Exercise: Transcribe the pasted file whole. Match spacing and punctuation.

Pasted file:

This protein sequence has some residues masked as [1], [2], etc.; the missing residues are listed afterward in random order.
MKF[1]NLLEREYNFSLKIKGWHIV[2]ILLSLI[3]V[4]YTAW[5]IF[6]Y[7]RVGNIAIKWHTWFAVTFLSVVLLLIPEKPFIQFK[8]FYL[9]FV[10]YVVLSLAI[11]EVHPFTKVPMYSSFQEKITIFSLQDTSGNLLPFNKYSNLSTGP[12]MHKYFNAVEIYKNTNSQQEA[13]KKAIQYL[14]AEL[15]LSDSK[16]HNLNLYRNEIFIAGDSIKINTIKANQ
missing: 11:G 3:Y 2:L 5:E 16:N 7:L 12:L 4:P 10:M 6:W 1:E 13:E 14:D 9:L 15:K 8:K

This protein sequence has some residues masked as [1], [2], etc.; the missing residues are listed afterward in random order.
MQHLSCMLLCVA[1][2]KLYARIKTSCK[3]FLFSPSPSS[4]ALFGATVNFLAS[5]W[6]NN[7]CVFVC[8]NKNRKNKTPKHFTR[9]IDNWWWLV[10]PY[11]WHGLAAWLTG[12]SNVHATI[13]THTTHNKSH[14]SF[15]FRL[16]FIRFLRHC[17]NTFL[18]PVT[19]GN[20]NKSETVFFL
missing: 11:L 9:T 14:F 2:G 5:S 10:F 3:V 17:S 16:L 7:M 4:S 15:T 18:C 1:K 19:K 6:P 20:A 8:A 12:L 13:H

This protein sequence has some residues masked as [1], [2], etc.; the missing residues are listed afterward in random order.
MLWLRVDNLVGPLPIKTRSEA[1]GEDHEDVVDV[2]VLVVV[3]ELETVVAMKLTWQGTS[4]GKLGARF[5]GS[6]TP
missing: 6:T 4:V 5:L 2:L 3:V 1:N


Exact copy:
This protein sequence has some residues masked as [1], [2], etc.; the missing residues are listed afterward in random order.
MKF[1]NLLEREYNFSLKIKGWHIV[2]ILLSLI[3]V[4]YTAW[5]IF[6]Y[7]RVGNIAIKWHTWFAVTFLSVVLLLIPEKPFIQFK[8]FYL[9]FV[10]YVVLSLAI[11]EVHPFTKVPMYSSFQEKITIFSLQDTSGNLLPFNKYSNLSTGP[12]MHKYFNAVEIYKNTNSQQEA[13]KKAIQYL[14]AEL[15]LSDSK[16]HNLNLYRNEIFIAGDSIKINTIKANQ
missing: 11:G 3:Y 2:L 5:E 16:N 7:L 12:L 4:P 10:M 6:W 1:E 13:E 14:D 9:L 15:K 8:K

This protein sequence has some residues masked as [1], [2], etc.; the missing residues are listed afterward in random order.
MQHLSCMLLCVA[1][2]KLYARIKTSCK[3]FLFSPSPSS[4]ALFGATVNFLAS[5]W[6]NN[7]CVFVC[8]NKNRKNKTPKHFTR[9]IDNWWWLV[10]PY[11]WHGLAAWLTG[12]SNVHATI[13]THTTHNKSH[14]SF[15]FRL[16]FIRFLRHC[17]NTFL[18]PVT[19]GN[20]NKSETVFFL
missing: 11:L 9:T 14:F 2:G 5:S 10:F 3:V 17:S 16:L 7:M 4:S 15:T 18:C 1:K 19:K 6:P 20:A 8:A 12:L 13:H

This protein sequence has some residues masked as [1], [2], etc.; the missing residues are listed afterward in random order.
MLWLRVDNLVGPLPIKTRSEA[1]GEDHEDVVDV[2]VLVVV[3]ELETVVAMKLTWQGTS[4]GKLGARF[5]GS[6]TP
missing: 6:T 4:V 5:L 2:L 3:V 1:N